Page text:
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In Netherland, Christmas is a joyous festival, celebrated with enthusiasm & verve. Explore Christmas traditions and celebrations in the Netherlands.

Christmas in Netherlands

In the Netherlands, Christmas is a two-day affair, celebrated mainly on the 25th and 26th of December. It is one of the most awaited festivals of the year and is observed with much fanfare and enthusiasm. The Dutch celebrate this occasion by decorating their homes and gardens. The streets and stores are wonderfully adored, each displaying a colorful fašade. The celebration starts as early as December 5. The day is commemorated to celebrate the arrival of Sinterklaas Avond or St. Nicholas Eve. Unlike many other countries, the concept of Santa Claus giving gifts is not present. Instead, in Netherland, St. Nicholas hands over the presents to all the good children.

Christmas Celebrations in Netherland
St Nicolas Day is a very special occasion for the Dutch, who celebrate the festival with much glory and grandeur. On St Nicholas Eve, children put out hay for Sinterklaas's white horse and set out their shoes, in anticipation of the candy and presents that they would receive. On December 6 i.e. St Nicholas Day, people celebrate the festival with family and close relatives, after which starts the preparation for the D-Day or Christmas. The Dutch families start with cleaning and purification of the house. Once the cleaning is done, decorations start.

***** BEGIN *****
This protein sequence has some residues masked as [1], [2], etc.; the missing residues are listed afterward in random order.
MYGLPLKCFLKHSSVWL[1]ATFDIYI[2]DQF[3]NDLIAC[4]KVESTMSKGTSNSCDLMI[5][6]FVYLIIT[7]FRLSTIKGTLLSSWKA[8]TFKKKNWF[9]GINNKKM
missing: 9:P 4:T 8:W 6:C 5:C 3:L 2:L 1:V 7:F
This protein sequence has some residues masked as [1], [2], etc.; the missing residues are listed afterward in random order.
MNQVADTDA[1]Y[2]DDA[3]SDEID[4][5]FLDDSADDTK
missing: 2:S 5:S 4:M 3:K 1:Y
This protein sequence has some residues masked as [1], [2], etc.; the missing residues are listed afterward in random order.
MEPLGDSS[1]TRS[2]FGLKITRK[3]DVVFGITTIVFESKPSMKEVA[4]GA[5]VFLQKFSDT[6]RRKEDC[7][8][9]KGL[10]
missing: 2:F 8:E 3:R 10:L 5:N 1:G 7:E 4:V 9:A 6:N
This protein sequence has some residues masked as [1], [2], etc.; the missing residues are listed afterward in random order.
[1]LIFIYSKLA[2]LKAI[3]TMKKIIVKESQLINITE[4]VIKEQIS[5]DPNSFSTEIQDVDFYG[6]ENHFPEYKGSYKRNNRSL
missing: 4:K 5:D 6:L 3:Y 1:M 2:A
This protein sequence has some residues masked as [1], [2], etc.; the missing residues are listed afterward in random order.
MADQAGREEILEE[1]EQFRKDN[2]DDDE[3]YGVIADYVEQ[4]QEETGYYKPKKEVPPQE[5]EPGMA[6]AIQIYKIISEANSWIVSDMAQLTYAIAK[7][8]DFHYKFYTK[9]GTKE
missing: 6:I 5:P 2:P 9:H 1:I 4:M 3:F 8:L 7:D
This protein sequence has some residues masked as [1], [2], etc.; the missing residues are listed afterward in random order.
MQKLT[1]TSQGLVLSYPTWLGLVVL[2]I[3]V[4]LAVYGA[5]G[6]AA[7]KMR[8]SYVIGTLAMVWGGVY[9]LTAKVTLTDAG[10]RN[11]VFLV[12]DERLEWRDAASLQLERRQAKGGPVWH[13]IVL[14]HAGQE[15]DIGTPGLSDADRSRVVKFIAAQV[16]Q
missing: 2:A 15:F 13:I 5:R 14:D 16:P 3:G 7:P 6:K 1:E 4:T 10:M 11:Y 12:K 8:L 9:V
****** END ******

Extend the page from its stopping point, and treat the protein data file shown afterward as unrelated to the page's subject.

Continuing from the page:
Around Christmas, houses, streets and stores in Netherlands look majestic and royal in their new found style. In case of Christmas tree, known as Paradise tree, people either go for the artificial tree available in the stores or buy the real pine trees. Some people even build wooden Christmas pyramids and decorate them with evergreens and candles. Glass baubles, bells and stars, small electric lights and other items of adornments are also seen on the Christmas tree. The custom of Midwinter Horn Blowing is still practiced in some parts of the Netherlands, which basically starts on Advent Sunday and continues until Christmas Eve.

At dusk, farmers take long horns made from elder trees and blow them while standing over wells. The well, in return, lends an eerie sound to the call, which states the announcement of the coming Christ. Unlike the western countries, Christmas is celebrated on two days, in Netherland. On the First day of Christmas, the Christmas tree is lit with real candles. People attend prayers in the church, after which families gather together to eat dinner, at a candle-lit table that is decorated with green, white and red trimmings.

Venison, hare, goose or turkey, along with Kerstbrood (Christmas loaf), Kerstkrans (Christmas Ring) and different kinds of puddings, are served in dinner. Once it is over, the family sits together and sings Christmas carols and narrates the birth of Jesus. The Second Day of Christmas is basically a leisure holiday. On this day, the Dutch people relax and unwind themselves. Attending plays or going to the restaurant are some of the favorite activities they indulge in. All in all, Christmas in the Netherlands is the time for indulging in sanctimonious practices and merry making.